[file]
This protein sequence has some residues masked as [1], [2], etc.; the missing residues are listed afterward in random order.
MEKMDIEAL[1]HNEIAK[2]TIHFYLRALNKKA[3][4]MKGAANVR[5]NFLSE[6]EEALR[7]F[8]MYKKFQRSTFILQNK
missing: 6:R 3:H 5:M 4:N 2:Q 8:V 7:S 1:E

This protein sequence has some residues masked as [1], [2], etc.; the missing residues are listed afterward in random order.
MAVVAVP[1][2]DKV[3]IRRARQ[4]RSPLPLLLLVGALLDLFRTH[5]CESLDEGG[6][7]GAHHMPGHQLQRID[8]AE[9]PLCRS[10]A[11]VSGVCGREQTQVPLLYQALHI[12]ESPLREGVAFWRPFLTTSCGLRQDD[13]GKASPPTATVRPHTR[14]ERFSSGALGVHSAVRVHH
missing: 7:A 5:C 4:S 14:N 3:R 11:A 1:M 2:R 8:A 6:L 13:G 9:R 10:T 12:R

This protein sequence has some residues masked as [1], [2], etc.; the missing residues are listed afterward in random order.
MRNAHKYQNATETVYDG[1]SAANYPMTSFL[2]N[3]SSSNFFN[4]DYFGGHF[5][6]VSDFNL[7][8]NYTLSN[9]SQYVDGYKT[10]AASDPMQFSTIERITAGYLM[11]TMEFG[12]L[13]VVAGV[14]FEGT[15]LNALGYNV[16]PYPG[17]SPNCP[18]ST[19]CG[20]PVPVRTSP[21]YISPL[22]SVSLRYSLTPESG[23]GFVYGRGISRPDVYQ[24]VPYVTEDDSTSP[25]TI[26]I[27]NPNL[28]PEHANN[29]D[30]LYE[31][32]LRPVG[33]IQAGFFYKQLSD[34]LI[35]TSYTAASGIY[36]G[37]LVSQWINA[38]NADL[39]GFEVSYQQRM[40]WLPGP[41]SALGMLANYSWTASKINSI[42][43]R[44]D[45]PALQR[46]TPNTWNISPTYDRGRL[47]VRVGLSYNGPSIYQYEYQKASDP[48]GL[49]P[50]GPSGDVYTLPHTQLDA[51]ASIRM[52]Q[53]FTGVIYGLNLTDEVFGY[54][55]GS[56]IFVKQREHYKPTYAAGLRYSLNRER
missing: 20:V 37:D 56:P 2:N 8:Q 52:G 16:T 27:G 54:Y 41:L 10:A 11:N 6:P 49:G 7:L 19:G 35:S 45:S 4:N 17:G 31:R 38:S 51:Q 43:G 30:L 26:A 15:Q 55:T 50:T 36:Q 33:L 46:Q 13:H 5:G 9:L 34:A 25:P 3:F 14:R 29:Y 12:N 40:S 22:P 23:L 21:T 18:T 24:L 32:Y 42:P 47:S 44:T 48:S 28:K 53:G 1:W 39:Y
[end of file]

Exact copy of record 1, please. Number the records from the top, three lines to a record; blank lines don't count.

This protein sequence has some residues masked as [1], [2], etc.; the missing residues are listed afterward in random order.
MEKMDIEAL[1]HNEIAK[2]TIHFYLRALNKKA[3][4]MKGAANVR[5]NFLSE[6]EEALR[7]F[8]MYKKFQRSTFILQNK
missing: 6:R 3:H 5:M 4:N 2:Q 8:V 7:S 1:E